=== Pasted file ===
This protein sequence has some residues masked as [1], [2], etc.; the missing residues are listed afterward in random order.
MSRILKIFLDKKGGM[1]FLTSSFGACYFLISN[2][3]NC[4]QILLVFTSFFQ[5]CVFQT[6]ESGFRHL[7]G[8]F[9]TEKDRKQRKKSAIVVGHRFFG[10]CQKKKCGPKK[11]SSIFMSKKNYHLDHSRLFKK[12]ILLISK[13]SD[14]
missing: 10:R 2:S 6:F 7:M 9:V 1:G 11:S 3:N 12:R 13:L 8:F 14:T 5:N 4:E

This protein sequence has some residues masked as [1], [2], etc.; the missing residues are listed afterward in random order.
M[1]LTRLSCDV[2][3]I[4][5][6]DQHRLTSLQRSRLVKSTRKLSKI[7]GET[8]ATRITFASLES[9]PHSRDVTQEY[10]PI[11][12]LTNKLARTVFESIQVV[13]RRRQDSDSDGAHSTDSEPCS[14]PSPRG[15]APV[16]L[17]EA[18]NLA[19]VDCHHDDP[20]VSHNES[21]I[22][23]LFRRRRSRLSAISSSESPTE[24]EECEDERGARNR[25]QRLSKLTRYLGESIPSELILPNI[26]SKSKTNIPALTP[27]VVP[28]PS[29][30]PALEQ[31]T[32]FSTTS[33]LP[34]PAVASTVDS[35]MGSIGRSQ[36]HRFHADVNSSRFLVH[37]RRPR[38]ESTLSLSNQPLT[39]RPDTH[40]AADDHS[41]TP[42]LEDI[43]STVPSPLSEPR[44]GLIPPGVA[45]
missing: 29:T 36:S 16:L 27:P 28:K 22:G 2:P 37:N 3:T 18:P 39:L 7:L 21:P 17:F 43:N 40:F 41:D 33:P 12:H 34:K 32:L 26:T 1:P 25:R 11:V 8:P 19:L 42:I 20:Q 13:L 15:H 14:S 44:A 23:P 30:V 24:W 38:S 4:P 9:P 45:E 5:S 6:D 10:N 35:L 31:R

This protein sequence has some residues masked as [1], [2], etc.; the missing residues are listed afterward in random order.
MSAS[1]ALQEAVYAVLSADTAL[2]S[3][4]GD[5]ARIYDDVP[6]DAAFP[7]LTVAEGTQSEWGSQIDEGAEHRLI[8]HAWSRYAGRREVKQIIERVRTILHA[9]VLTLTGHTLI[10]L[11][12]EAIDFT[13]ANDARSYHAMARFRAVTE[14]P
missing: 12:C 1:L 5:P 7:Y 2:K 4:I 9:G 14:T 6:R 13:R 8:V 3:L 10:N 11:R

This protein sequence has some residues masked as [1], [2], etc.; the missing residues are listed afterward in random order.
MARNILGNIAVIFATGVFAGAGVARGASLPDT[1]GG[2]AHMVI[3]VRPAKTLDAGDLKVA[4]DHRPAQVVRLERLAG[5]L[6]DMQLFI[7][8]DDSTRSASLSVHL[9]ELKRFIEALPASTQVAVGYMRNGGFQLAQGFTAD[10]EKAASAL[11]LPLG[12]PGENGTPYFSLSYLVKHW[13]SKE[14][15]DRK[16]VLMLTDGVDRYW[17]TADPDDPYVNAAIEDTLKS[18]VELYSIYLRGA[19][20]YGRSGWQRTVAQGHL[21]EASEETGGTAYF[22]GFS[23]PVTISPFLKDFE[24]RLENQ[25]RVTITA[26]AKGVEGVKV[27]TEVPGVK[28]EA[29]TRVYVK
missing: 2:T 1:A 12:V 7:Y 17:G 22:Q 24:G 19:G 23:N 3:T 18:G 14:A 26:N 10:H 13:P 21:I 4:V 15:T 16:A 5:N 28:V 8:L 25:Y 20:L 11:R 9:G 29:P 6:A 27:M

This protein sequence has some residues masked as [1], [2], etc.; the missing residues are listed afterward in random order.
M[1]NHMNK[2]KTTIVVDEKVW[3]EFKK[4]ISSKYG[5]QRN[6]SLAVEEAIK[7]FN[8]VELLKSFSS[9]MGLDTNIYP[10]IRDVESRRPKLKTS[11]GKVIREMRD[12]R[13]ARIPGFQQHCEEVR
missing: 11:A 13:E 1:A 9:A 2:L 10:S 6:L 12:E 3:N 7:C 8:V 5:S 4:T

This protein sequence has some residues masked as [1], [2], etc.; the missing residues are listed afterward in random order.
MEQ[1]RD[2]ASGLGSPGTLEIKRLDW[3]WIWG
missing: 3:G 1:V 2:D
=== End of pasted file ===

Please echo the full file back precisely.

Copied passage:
This protein sequence has some residues masked as [1], [2], etc.; the missing residues are listed afterward in random order.
MSRILKIFLDKKGGM[1]FLTSSFGACYFLISN[2][3]NC[4]QILLVFTSFFQ[5]CVFQT[6]ESGFRHL[7]G[8]F[9]TEKDRKQRKKSAIVVGHRFFG[10]CQKKKCGPKK[11]SSIFMSKKNYHLDHSRLFKK[12]ILLISK[13]SD[14]
missing: 10:R 2:S 6:F 7:M 9:V 1:G 11:S 3:N 12:R 13:L 8:F 14:T 5:N 4:E

This protein sequence has some residues masked as [1], [2], etc.; the missing residues are listed afterward in random order.
M[1]LTRLSCDV[2][3]I[4][5][6]DQHRLTSLQRSRLVKSTRKLSKI[7]GET[8]ATRITFASLES[9]PHSRDVTQEY[10]PI[11][12]LTNKLARTVFESIQVV[13]RRRQDSDSDGAHSTDSEPCS[14]PSPRG[15]APV[16]L[17]EA[18]NLA[19]VDCHHDDP[20]VSHNES[21]I[22][23]LFRRRRSRLSAISSSESPTE[24]EECEDERGARNR[25]QRLSKLTRYLGESIPSELILPNI[26]SKSKTNIPALTP[27]VVP[28]PS[29][30]PALEQ[31]T[32]FSTTS[33]LP[34]PAVASTVDS[35]MGSIGRSQ[36]HRFHADVNSSRFLVH[37]RRPR[38]ESTLSLSNQPLT[39]RPDTH[40]AADDHS[41]TP[42]LEDI[43]STVPSPLSEPR[44]GLIPPGVA[45]
missing: 29:T 36:S 16:L 27:P 28:K 22:G 2:P 37:N 3:T 18:P 39:L 7:L 21:P 17:F 43:N 40:F 41:D 33:P 12:H 34:K 32:L 26:T 1:P 25:R 11:V 8:P 19:L 42:I 20:Q 13:L 15:H 14:S 44:A 23:P 30:V 24:W 38:S 4:P 9:P 45:E 5:S 6:D 10:N 35:L 31:R

This protein sequence has some residues masked as [1], [2], etc.; the missing residues are listed afterward in random order.
MSAS[1]ALQEAVYAVLSADTAL[2]S[3][4]GD[5]ARIYDDVP[6]DAAFP[7]LTVAEGTQSEWGSQIDEGAEHRLI[8]HAWSRYAGRREVKQIIERVRTILHA[9]VLTLTGHTLI[10]L[11][12]EAIDFT[13]ANDARSYHAMARFRAVTE[14]P
missing: 12:C 1:L 5:P 7:Y 2:K 4:I 9:G 14:T 6:R 13:R 8:V 3:L 10:N 11:R

This protein sequence has some residues masked as [1], [2], etc.; the missing residues are listed afterward in random order.
MARNILGNIAVIFATGVFAGAGVARGASLPDT[1]GG[2]AHMVI[3]VRPAKTLDAGDLKVA[4]DHRPAQVVRLERLAG[5]L[6]DMQLFI[7][8]DDSTRSASLSVHL[9]ELKRFIEALPASTQVAVGYMRNGGFQLAQGFTAD[10]EKAASAL[11]LPLG[12]PGENGTPYFSLSYLVKHW[13]SKE[14][15]DRK[16]VLMLTDGVDRYW[17]TADPDDPYVNAAIEDTLKS[18]VELYSIYLRGA[19][20]YGRSGWQRTVAQGHL[21]EASEETGGTAYF[22]GFS[23]PVTISPFLKDFE[24]RLENQ[25]RVTITA[26]AKGVEGVKV[27]TEVPGVK[28]EA[29]TRVYVK
missing: 2:T 1:A 12:V 7:Y 17:G 22:Q 24:G 19:G 23:N 3:T 18:G 14:A 26:N 10:H 13:P 21:I 4:V 15:T 16:A 5:N 28:V 8:L 25:Y 20:L 11:R 9:G 29:P 6:A 27:M

This protein sequence has some residues masked as [1], [2], etc.; the missing residues are listed afterward in random order.
M[1]NHMNK[2]KTTIVVDEKVW[3]EFKK[4]ISSKYG[5]QRN[6]SLAVEEAIK[7]FN[8]VELLKSFSS[9]MGLDTNIYP[10]IRDVESRRPKLKTS[11]GKVIREMRD[12]R[13]ARIPGFQQHCEEVR
missing: 11:A 13:E 1:A 9:A 2:L 10:S 6:L 12:E 3:N 7:C 8:V 5:S 4:T

This protein sequence has some residues masked as [1], [2], etc.; the missing residues are listed afterward in random order.
MEQ[1]RD[2]ASGLGSPGTLEIKRLDW[3]WIWG
missing: 3:G 1:V 2:D